2007 Fulbright Visiting Scholar Conference

April 11 – 14, 2007

The Rule of Law: A View from the American West

Biographical Information: Conference Speakers Sidney B. Brooks United States Bankruptcy Judge, District of Colorado Judge Brooks was appointed as a bankruptcy judge on January 4, 1988. In addition to serving on the bench, Judge Brooks has lectured, taught courses, conducted seminars, and written for numerous professional organizations, schools and publications. On behalf of various government and non-government organizations, including the Library of Congress’ Open World Leadership Program, the Central and East European Law Initiative, the International Judicial Relations Committee of the United States Judicial Conference, the United States Department of State, and The World Bank, Judge Brooks has been assisting with the development of judicial training and court management programs. He has also worked with and advised judicial officials from Russia, Kazakhstan, Kyrgyzstan, Mongolia, the People’s Republic of China, Poland, Macedonia, Thailand, Mexico, India and Canada with regard to international commercial/insolvency law and court administration and judicial affairs. Among other positions and activities, Judge Brooks has been a member of or served as advisor to: International Judicial Relations Committee of the U.S. Judicial Conference; American Law Institute NAFTA Bankruptcy Law Project Advisory Committee; American Bar Association Central and East European Law Initiative Advisory Committee; American Bankruptcy Institute/INSOL; Federal Judicial Center Board of Directors; Federal Judicial Center Bankruptcy Education Committee; International Law Relations Committee of the National Conference of Bankruptcy Judges; European Bank for Reconstruction and Development; The World Bank; Organization for Economic Cooperation and Development; the National Judicial College; and the Russian American Rule of Law Consortium. Judge Brooks is a graduate of the University of Denver, College of Law. He previously served as assistant attorney general for the State of Colorado, and was in private practice for 16 years, with emphasis in bankruptcy and reorganizations, litigation, commercial transactions, and general business law.

Dr. John DiBiaggio has served as president (now emeritus) of Tufts University since 1992, after spending seven years as president of Michigan State University, and six years as president of the University of Connecticut. In addition, he has served as vice president for health affairs and executive director of the Medical Center at the University of Connecticut, as dean of the Dental School at Virginia Commonwealth University, and as assistant dean of the Dental School at the University of Kentucky. Dr. DiBiaggio earned his D.D.S. from the University of Detroit, School of Dentistry in 1958 and completed his M.A. in 1967, at the University of Michigan. Before pursuing university administration, Dr. DiBiaggio was a professor at the University of Detroit, the University of Kentucky, Virginia Commonwealth University, and the University of Connecticut. He has served as chairman of the Board of the American Council on Education, of the National Association of State Universities and Land Grant Colleges, and of the National Campus Compact. He currently serves on the Board of Directors of the American Film Institute, the American Cancer Society Foundation, the Council for International Exchange of Scholars, and is a trustee of the University of Massachusetts, among various other health and professional organizations. Dr. DiBiaggio holds thirteen honorary degrees and has been recognized by numerous honorary societies, including Phi Beta Kappa, Alpha Sigma Chi, and Beta Gamma Sigma.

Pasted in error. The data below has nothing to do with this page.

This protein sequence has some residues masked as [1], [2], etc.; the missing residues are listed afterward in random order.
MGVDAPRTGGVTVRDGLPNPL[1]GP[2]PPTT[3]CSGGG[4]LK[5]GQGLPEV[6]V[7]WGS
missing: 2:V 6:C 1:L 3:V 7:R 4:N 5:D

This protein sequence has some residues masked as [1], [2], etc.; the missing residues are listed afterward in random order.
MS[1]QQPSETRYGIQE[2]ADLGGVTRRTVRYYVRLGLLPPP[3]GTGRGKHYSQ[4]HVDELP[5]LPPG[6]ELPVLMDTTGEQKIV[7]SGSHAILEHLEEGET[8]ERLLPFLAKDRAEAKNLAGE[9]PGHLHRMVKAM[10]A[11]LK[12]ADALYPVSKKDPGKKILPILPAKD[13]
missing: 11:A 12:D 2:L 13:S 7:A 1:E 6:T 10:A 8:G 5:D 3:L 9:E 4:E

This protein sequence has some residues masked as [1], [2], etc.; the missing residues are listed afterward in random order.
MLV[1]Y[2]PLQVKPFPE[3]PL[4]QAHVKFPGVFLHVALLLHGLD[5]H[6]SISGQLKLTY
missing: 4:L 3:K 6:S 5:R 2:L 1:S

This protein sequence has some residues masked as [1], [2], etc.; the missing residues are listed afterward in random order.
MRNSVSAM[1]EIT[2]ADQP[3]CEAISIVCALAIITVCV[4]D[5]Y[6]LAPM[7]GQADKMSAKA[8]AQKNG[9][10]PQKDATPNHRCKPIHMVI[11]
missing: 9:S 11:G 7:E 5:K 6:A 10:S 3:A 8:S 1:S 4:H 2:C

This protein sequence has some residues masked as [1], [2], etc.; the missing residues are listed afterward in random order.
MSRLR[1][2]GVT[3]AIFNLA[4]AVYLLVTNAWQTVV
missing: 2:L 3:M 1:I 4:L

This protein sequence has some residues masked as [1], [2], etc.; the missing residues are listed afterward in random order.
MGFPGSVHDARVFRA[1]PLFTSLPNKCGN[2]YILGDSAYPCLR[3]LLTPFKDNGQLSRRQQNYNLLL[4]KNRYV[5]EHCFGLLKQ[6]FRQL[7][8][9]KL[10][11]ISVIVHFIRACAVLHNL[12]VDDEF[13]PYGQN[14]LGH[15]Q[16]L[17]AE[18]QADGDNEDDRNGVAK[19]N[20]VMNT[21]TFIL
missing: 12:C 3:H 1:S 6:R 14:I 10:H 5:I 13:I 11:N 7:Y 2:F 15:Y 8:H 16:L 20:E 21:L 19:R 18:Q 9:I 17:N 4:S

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John Carver retired as Professor of Law at the University of Denver in 1988, but continued to teach as a professor emeritus until 2006. He joined the DU faculty in 1972, after a government service career that included being Assistant Secretary of the Interior and Under Secretary of the Interior and Federal Power Commissioner (now FERC) under Presidents Kennedy, Johnson and Nixon. He has practiced law in Idaho and Colorado and served briefly as Attorney General of American Samoa.